How Do We Increase Quality Palliative And Hospice Care To Decrease Distress and Bring About Positive Health Outcomes

I. Health Status
Distress among patients often arises from the diagnosis and being informed that they have a serious health issue. Cancer patients have an increased distress prevalence ranging from normal feelings such as sadness and vulnerability to severe difficulties such as existential crisis and depression (World Health Organization, 2020; Kirk & Kabdebo, 2021). Some patients become hesitant to disclose their distress concerns, viewing them as insoluble or inevitable and not wanting to burden health care practitioners. According to Los Angeles Jewish Home (2016), patient distress increases with a lack of control over treatment decisions and living in a sadness-filled environment. Patients with significant distress may end up having significant emotional problems such as depression.
Los Angeles is one of the places with widespread mild to moderate distress who experience higher anxiety and depression rates. If the distress is not managed, it reduces associated life quality, leads to poorer clinical outcomes, and increases symptom burden (Kerr, 2018a). Long-term management of various patient conditions and diseases requires that the distressed patients be supported hence the need for palliative or hospice care services.
II. Community Description
The proposed program of increasing quality palliative and hospice care to decrease distress will be undertaken in Los Angeles. Los Angeles is a city located to the south of California with approximately 3.8 million people living in its 462 square miles of landmass sprawling between mountains and the Pacific Ocean. In the United States, it is the second most populated city after New York. According to Pulse TMS (n.d.), the rate of depression among the general population of Los Angeles has risen by 50% since 1999. Due to several cultures and religions existing within Los angeles, one of the prevalent barriers to hospice and palliative care in the area is the differences in beliefs (Pulse TMS, n.d). Different cultures have different understandings of dying and death. The program will need to consider each culture’s beliefs. The other barrier includes misconceptions regarding the palliative services, such as the services are only meant for cancer patients.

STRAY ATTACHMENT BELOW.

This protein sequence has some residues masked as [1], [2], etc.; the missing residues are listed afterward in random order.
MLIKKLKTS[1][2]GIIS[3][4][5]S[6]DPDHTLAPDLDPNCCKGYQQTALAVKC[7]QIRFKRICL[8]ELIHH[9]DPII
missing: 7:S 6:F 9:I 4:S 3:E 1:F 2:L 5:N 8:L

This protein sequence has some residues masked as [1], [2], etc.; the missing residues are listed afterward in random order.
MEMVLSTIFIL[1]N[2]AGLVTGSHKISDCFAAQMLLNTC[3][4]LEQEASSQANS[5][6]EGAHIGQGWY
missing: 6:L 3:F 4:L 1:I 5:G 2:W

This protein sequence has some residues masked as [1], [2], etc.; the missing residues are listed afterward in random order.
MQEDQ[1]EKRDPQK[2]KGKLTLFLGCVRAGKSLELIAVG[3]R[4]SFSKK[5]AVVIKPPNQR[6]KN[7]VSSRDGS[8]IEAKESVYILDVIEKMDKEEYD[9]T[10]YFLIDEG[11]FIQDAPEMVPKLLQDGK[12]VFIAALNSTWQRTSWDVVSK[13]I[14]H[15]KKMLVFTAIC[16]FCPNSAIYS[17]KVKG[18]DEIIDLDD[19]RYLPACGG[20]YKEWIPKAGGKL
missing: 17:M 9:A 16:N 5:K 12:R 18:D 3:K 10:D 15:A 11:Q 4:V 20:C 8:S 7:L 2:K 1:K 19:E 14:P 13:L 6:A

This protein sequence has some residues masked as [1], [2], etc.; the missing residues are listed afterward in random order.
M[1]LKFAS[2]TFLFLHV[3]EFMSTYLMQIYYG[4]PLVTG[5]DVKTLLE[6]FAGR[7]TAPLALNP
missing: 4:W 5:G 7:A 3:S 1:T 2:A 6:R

III. Needs Assessment
a. Qualitative assessment
Although several hospice and palliative care services are being offered around Los Angeles, the services are not as satisfactory or do not have the required quality aspects (Sebelius & Thompson, 2017). The proposed program aims to improve the patient’s quality of life and the patient’s family members (Sebelius & Thompson, 2017). The objective is to ensure patients live as enthusiastically as possible until their death (Sebelius & Thompson, 2017). The program will be offered through integrated health and person-centered services that give superior attention to persons’ particular preferences and needs. The program will address specific spiritual, emotional, and physical suffering by assessing patients’ comfort and collaborating with primary healthcare providers (Faith and Hope Hospice & Palliative Care, 2021). The existing programs do not offer holistic pain management treatment forms such as music therapy. Thus the current proposed program will make it mandatory for the forms to be included. The Los Angeles city requires a hospice and palliative care program that reduces patient-level stress to transform a dark period into a period filled with meaning and fulfillment.